The trout belongs to the family of freshwater fish known as Salmonidae. As the name indicates, they are of the salmon family. The subfamily Salmoninae includes all fish that are called trout correctly.
However, this name is also used for fish from three genera of the sub-family. They are: Salmo (including the Atlantic species), Oncorhynchus (including the Pacific species), and Salvelinus.
This list includes fish that are called char or charr, such as brook trout. Successful fishing for brook trout requires detailed knowledge about trout behavior and typical environments.
You can find brook trout in cold moving rivers, streams, creeks and lakes in the Rocky Mountains. They are one of the most delicious fish in existence. The water they like is fast flowing with plenty of oxygen. It should also be pretty cool – around 60 degrees Fahrenheit. You will usually find this sort of environment in pools and streams that are spring fed.
At spawning time, you will find them is shallow, clean pools with gravelly bottoms. They are quite still, and you can find them hiding under rock overhangs, logs, and undercut banks. A mature and crafty brook trout will stay in deep water most of the time. They move into shallow water to eat.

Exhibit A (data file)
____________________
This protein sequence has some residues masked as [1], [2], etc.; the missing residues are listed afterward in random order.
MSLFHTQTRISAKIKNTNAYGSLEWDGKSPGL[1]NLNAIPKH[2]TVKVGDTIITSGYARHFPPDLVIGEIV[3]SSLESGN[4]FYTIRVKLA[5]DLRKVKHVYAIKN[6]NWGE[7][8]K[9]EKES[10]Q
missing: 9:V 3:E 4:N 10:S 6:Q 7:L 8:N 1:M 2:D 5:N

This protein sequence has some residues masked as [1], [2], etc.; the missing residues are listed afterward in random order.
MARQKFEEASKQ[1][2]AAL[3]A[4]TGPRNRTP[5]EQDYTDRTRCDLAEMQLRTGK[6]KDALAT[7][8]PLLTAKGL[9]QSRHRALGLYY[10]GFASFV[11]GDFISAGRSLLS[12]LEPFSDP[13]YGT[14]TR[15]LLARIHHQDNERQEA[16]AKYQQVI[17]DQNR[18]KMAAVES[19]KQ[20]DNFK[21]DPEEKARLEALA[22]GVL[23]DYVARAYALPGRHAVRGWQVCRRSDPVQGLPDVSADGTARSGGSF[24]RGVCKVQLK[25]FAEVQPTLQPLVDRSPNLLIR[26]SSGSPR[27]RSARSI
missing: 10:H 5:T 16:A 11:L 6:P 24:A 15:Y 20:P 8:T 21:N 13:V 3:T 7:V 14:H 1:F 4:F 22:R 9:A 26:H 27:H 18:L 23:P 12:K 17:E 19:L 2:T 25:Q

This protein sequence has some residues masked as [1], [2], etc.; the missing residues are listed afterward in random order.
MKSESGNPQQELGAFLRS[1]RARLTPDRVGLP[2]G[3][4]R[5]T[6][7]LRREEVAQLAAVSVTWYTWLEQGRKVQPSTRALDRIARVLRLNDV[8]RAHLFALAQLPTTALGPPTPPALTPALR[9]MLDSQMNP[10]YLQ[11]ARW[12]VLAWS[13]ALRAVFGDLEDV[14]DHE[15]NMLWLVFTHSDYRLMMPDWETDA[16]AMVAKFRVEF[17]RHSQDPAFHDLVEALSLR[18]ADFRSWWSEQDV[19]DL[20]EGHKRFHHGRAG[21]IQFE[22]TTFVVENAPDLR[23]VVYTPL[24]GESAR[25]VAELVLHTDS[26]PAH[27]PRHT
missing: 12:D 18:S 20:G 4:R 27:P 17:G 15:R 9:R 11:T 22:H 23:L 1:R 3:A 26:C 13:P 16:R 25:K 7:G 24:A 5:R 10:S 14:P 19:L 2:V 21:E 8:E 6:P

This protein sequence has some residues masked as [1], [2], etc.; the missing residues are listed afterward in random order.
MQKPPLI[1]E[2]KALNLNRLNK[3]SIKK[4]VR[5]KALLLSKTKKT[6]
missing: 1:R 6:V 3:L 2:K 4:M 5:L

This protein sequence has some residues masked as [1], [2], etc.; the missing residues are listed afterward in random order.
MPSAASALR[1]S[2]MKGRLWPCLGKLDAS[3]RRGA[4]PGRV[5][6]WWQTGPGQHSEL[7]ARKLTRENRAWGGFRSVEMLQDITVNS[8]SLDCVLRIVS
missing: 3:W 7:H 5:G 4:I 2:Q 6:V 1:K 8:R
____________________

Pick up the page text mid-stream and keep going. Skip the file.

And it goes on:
Brook trout (brookies) are cold water fish. For this reason, they move slowly and live long. A brook trout can live up to 8 years. A long body with a large mouth that stretches past the eyes is an identifying characteristic of the brook trout. Trout can vary in coloration. They can be black, olive, or blue-gray dorsally. They usually have a silvery white belly.
It’s easy to identify a brook trout by its red dots with blue halos. There are two definite markings that indicate that a fish is a brook trout. One is a spotted dorsal fin. The other is “vermiculation” or worm-like markings on the back. Generally speaking, they have square tail fins. Occasionally, you might see one with a somewhat forked tail fin.
You can also identify them by looking at their pectoral fins. These are reddish orange with a black and white front edge. At breeding time (fall) the male brook trout will be bright orange-red along his sides.
If you want to fish successfully in fresh water, you must wade quietly and steadily. Don’t splash around and scare the fish off. First wade out into the middle of the creek. Cast your line back toward the shore. Don’t be concerned with shallow water, brook trout have great skill in hiding in small spaces.
You can fish from the shore; however, you can get to better fishing places by wading. No matter where you fish, be sure you can see the bottom and that you know the depth of the water.
A brook trout is a big eater, and they eat all kinds of things. For example, some successful baits are aquatic and terrestrial insects, zooplankton, worms, minnows, and crustaceans.
Many different lures and baits can be used when fishing for brook trout. Some examples are: wet and dry flies, worms, crickets, spooners and spinners.